Arooj Aftab at Homecoming Festival - Photo: Brian Bruemmer,

Grammy award winning performer Arooj Aftab probably did the most to broaden the musical palette of the festival; her mix of jazz, traditional South Asian music, and electronic sounds standing as a stark contrast to the other indie rock and folk acts on the bill, although according her she fit right in since her songs were about break ups and sucking at love. The music itself was vocal forward, full of violin, jazz guitar & bass, and put me in a meditative mood as I listened. While I did not understand all of the lyrics, I did not need to know what the words meant to get the emotion behind them.


Snail Mail at Homecoming Festival - Photo: Brian Bruemmer,

Snail Mail (Baltimore singer-songwriter and guitarist Lindsay Jordan) was the performance I was most looking forward to seeing. After years of listening to critics give her acclaim and indie radio playing her on repeat, I was excited for my first opportunity to see her live. She did not disappoint. Performing as a trio, Snail Mail’s poignant indie rock songs were guitar driven, vocally clean and crisp, and simultaneously sparse and intricate. At only 24 she has been performing live for over a decade, and seemed confident and comfortable on stage. I am looking forward to catching her doing a full set the next time through.

Bartees Strange

Bartees Strange at Homecoming Festival - Photo: Brian Bruemmer,

Offering another interesting mix of genres, Bartees Strange melded indie rock, hip hop, and jazz into an organic arrangements of sounds that was sometimes aggressively grungy, sometimes meandering, crunchy & noodling indie rock, sometimes new wave energetic, and sometimes soulful on the R&B side. The highlight of his set for me was his very different cover of About Today, a stripped down, electronic version that felt like a mashup of The National and The Weekend. Mid-set, Strange glanced around the cityscape spread out before him and said, “It’s expensive to live in DC – I’m always looking for a new place to live. Is Cincinnati affordable?” The locals lied and said no, it’s expensive. Some things are better kept a secret.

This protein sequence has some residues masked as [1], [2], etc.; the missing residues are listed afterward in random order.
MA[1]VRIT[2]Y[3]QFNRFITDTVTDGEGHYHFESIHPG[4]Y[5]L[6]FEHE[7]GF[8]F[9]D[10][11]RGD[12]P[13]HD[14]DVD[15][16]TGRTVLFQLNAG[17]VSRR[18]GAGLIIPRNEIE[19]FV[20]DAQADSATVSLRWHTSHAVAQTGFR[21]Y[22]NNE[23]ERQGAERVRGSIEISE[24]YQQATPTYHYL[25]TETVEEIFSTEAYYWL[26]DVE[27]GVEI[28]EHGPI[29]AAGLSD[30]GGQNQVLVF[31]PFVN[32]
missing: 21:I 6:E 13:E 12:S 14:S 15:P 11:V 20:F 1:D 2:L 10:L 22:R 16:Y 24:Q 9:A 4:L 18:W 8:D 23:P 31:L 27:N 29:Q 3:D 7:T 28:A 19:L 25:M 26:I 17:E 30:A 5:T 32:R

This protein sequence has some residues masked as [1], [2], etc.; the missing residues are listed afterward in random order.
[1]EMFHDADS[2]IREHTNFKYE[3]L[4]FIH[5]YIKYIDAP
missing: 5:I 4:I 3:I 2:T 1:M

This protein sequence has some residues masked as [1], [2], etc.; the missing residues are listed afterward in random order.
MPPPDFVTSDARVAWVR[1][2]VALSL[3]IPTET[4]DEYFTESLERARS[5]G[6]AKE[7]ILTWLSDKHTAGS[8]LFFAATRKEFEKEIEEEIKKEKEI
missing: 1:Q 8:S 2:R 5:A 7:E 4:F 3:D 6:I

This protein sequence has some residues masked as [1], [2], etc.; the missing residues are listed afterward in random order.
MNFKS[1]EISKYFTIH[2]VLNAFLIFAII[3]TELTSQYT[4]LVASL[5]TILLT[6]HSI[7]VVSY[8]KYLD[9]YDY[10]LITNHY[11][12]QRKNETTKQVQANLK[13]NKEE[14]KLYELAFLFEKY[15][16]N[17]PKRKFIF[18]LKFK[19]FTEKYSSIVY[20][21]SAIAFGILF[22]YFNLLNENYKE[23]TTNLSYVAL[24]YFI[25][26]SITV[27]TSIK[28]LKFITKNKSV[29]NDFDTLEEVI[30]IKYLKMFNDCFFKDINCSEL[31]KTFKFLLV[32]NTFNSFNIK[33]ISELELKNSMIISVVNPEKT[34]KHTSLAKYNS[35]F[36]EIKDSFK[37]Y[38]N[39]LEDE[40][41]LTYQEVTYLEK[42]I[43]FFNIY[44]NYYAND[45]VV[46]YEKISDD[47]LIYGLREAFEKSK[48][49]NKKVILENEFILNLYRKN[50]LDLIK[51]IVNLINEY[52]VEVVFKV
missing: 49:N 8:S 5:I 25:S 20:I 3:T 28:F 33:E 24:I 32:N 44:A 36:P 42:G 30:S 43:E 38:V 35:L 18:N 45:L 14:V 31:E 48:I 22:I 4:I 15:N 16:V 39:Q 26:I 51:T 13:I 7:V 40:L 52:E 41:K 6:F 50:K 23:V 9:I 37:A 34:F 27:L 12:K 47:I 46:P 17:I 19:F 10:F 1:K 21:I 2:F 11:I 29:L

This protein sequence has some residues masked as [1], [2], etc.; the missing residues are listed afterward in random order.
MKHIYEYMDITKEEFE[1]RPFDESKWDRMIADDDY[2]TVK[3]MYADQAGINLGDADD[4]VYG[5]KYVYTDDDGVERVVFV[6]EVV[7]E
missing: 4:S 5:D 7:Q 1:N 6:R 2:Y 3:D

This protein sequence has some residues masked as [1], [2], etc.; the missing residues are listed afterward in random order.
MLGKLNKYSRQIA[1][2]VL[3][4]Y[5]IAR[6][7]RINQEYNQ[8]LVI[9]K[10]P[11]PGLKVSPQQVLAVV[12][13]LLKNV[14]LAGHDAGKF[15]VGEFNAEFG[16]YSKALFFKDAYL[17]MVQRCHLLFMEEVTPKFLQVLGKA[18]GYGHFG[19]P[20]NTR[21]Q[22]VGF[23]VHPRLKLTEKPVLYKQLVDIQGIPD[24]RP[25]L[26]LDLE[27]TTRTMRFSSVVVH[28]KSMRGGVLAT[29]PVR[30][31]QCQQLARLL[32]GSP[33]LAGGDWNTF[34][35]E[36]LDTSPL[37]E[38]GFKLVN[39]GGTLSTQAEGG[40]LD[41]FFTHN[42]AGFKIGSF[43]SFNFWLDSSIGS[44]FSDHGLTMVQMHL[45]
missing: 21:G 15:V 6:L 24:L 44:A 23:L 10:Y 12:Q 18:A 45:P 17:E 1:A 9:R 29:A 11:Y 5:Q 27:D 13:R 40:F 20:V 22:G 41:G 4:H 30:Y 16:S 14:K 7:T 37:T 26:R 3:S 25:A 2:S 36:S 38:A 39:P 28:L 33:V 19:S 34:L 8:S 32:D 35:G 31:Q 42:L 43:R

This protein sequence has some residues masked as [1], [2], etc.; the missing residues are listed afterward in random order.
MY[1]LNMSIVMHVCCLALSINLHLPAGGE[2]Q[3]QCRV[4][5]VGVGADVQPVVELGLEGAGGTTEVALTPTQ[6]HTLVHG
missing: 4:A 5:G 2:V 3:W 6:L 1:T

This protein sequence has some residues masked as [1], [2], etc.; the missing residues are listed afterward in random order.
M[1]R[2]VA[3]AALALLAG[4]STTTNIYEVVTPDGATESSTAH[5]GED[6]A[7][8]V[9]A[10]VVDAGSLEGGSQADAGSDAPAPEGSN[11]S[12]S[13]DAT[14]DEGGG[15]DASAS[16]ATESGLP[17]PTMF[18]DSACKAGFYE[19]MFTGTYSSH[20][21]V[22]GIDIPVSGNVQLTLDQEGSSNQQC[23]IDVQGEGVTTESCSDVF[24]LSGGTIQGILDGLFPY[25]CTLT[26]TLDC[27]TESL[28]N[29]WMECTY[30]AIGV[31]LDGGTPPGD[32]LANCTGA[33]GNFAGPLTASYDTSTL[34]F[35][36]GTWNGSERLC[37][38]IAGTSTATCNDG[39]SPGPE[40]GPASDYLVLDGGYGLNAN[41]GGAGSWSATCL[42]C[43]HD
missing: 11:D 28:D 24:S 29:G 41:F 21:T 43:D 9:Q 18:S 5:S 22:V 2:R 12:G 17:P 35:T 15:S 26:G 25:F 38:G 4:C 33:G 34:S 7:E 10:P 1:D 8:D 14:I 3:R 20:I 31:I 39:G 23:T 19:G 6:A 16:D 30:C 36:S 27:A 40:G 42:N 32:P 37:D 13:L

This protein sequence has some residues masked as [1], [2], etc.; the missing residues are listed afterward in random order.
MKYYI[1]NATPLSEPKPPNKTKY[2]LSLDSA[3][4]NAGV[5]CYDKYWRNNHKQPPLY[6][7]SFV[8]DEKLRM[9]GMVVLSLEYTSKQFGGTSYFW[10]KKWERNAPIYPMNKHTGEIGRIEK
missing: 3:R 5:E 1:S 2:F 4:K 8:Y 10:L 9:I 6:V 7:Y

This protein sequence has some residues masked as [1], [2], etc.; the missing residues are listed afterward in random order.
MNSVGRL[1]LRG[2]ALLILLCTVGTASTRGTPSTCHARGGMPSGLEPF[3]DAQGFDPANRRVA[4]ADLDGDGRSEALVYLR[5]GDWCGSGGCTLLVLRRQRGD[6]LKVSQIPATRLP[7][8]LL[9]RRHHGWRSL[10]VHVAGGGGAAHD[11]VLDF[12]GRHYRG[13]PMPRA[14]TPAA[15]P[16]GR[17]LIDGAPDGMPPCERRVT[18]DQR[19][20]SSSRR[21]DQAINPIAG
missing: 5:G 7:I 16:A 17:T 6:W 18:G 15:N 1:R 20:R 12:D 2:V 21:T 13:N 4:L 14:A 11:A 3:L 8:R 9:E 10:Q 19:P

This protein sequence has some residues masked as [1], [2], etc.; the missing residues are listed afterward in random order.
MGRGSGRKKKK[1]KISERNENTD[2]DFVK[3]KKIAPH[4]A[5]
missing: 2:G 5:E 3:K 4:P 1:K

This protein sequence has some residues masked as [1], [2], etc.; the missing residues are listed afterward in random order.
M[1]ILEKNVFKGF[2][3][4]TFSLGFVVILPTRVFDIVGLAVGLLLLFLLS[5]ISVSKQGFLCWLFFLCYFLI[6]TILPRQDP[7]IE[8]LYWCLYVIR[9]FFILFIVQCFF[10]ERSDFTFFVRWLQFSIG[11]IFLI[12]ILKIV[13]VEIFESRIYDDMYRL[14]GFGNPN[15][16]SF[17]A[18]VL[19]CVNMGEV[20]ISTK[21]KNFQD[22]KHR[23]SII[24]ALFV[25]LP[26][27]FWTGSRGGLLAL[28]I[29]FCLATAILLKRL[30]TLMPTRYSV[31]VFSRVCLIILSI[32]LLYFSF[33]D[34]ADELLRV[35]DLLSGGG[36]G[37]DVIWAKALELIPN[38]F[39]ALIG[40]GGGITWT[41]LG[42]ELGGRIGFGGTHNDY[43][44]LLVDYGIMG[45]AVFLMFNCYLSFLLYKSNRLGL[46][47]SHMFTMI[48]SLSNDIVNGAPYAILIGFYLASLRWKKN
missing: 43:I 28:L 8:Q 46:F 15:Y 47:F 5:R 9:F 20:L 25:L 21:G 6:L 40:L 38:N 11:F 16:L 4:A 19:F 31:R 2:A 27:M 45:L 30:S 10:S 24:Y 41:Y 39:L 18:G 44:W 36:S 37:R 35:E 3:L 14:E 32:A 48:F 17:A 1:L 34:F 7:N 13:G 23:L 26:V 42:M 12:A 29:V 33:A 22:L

Julia Jacklin at Homecoming Festival - Photo: Brian Bruemmer,

An artist I was unfamiliar with prior to Homecoming, Australian singer-songwriter Julia Jacklin mixes indie pop and alt-country into bittersweet reflections about life. My first impression was that she reminded me of Angel Olsen and Sharon Van Etten, performers I greatly enjoy. I was impressed by her strong voice and emotional lyrics, although I did prefer the more upbeat songs performed to the slower, more brooding ones. I also enjoyed watching her interact with the crowd after her performance, one of the artists that came out to watch the other acts – she was friendly and engaging with everyone who stopped to say hello and compliment her set.


Carriers at Homecoming Festival - Photo: Brian Bruemmer,